It took a long time to develop this helicopter, the NATO Helicopter for the 1990s, hence NH90. While it was launched in 1985, only in 2007 the first examples became operational. And even now, there are still debates about performance issues and operating costs. Still, it is a helicopter you are likely to encounter.
The NH90 is a medium-size helicopter, of which a land and naval version were developed. The appearance is quite conventional, with some exceptions. The first exception is the sharp transition between the upper and lower part of the fuselage, that runs from the nose to the tail boom like the 'bone line' styling of a car. Another characteristic is the tail boom, that end flat, when seen from above. Other features of the NH90 are a four-blade main rotor, a long engine/gar box housing with air intakes at the top, a rear loading ramp and a four-blade tail rotor at the top of the vertical stabiliser. There is a low-mounted, strut-braced horizontal stabiliser with a modest dihedral on the right side. The retractable gear has two wheels at the nose gear and single wheels on the main gears. The latter retract in small sponsons.
How to distinguish the different versions of the NH90 will be added later.
Confusion possible with
The AW149/AW189 is similar in size as the NH90, and has a 'bone line', a twin wheel nose and single wheel main gear as well. But there are many differences: a longer nose, five-blade main rotor, a tail rotor on the right side and bent up tips of the horizontal stabilisers.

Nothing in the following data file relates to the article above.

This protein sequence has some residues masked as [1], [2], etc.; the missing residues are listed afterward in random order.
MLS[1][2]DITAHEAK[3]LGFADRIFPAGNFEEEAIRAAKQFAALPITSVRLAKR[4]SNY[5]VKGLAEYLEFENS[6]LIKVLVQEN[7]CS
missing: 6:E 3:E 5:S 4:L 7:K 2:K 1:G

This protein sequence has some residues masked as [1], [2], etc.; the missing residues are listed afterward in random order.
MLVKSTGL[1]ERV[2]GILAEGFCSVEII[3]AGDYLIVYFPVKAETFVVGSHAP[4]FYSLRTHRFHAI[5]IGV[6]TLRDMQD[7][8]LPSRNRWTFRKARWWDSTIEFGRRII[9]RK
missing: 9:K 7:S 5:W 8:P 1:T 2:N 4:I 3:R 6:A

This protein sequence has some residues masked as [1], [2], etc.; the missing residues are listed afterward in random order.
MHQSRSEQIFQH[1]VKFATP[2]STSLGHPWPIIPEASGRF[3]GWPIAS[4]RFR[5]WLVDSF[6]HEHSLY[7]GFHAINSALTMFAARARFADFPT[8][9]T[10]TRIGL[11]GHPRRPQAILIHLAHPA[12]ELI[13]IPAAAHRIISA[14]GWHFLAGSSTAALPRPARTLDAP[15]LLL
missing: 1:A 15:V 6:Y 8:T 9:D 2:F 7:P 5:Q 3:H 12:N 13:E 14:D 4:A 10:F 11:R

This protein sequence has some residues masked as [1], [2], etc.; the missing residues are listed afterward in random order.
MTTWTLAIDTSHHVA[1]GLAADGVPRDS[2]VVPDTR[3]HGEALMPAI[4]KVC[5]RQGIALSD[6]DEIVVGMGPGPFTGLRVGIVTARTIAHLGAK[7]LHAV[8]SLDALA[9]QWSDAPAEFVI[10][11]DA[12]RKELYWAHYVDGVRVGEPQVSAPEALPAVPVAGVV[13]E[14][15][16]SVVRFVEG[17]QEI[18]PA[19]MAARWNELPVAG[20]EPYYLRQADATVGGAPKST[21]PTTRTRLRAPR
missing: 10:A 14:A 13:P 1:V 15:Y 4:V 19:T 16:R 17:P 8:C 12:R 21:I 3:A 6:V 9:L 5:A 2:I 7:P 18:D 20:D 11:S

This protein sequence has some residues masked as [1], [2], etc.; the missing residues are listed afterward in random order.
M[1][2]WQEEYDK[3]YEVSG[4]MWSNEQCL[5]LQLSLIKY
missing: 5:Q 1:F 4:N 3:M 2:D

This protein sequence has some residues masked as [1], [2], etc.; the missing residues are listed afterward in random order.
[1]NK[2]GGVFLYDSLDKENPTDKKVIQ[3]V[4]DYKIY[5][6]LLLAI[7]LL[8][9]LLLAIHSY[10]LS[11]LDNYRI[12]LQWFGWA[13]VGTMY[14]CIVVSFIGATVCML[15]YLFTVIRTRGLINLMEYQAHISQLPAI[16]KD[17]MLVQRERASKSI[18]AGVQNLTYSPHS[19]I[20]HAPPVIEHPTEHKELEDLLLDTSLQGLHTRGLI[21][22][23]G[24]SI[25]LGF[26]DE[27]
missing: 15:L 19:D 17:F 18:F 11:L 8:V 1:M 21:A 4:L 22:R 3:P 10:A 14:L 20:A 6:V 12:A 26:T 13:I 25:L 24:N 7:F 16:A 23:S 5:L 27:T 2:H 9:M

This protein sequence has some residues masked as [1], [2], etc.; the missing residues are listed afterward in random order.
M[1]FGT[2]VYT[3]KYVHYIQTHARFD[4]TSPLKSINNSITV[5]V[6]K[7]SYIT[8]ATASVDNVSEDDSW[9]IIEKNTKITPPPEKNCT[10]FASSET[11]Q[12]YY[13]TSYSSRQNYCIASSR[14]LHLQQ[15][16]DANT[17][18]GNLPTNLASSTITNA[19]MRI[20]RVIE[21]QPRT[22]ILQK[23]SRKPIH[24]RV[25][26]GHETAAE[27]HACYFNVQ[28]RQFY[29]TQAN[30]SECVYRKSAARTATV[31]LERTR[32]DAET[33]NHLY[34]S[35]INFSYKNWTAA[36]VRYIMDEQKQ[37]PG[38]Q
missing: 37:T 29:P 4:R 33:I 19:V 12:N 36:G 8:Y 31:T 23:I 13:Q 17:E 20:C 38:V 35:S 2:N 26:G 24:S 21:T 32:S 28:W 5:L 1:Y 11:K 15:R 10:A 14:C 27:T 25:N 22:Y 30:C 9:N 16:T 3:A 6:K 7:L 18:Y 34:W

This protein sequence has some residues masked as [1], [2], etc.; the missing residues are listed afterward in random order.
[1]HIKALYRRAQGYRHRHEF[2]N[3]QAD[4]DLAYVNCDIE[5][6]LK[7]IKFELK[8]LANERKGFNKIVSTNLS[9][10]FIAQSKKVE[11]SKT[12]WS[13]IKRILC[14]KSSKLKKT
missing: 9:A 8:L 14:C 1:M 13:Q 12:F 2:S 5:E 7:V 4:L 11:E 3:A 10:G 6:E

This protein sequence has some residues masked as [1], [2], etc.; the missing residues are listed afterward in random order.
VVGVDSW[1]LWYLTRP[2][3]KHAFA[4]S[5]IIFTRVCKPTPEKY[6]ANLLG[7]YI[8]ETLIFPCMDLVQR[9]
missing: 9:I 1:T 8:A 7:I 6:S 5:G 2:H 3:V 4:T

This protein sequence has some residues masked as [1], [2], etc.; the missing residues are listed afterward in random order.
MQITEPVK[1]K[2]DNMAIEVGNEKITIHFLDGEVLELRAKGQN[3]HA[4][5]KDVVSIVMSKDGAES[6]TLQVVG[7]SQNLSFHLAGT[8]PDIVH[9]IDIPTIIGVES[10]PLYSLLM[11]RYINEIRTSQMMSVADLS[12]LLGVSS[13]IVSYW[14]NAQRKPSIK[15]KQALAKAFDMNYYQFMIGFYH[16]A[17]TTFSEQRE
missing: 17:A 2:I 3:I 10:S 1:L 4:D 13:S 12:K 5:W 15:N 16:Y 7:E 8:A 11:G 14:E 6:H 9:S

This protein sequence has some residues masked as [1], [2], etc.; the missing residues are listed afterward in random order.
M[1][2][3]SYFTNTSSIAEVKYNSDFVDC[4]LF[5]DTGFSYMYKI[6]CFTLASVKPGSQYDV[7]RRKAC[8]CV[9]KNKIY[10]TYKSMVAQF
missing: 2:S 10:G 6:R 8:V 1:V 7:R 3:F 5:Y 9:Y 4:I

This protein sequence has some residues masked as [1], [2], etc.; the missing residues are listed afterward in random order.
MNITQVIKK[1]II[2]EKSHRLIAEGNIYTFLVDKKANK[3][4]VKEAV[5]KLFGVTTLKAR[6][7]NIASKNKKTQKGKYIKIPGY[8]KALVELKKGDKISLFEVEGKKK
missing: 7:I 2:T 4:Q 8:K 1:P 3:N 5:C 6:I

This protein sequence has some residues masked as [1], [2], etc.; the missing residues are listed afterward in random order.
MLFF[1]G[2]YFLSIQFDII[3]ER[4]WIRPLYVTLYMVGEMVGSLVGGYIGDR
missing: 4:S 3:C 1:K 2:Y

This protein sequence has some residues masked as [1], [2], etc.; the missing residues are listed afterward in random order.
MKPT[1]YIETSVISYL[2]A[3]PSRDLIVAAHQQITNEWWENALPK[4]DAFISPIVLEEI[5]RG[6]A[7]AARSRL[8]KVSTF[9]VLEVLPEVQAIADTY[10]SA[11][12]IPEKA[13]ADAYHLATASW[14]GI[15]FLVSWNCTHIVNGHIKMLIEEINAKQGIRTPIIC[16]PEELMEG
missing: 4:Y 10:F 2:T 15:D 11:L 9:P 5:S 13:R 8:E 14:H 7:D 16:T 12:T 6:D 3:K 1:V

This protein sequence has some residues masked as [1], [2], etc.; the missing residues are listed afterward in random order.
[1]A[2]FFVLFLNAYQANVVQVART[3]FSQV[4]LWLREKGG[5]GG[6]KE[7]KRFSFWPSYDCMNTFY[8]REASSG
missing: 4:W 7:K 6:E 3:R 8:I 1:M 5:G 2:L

The slightly smaller Airbus H175 also has a 'bone line', but less pronounced, and a two wheeled nose gear. However, this helicopter has a relatively large engine/gear box housing (creating a 'waterhead' appearance), a five-blade main rotor and a three-blade tail rotor. Finally, it has no rear loading ramp. (photo: Airwolfhound/WikiMedia)
Bell 525 Relentless
This slender helicopter has a five-blade main rotor like the others confusion candidates, as well as a similar landing gear. And like the others the Bell 525 also lacks a rear loading ramp. Moreover, it has a large pylon on top of the engine/gear box housing. (photo: Zane Adams/WikiMedia)
AS332 Super Puma & AS532 Cougar
Typical for the AS332 and AS532 (and later EC225/EC725/H225) is the location of the engines: at the front of the engine/gear box housing with the intakes above the cockpit. That makes it already significantly different from the NH90, as is the five-blade tail rotor on the right and high-mounted horizontal fin on the left.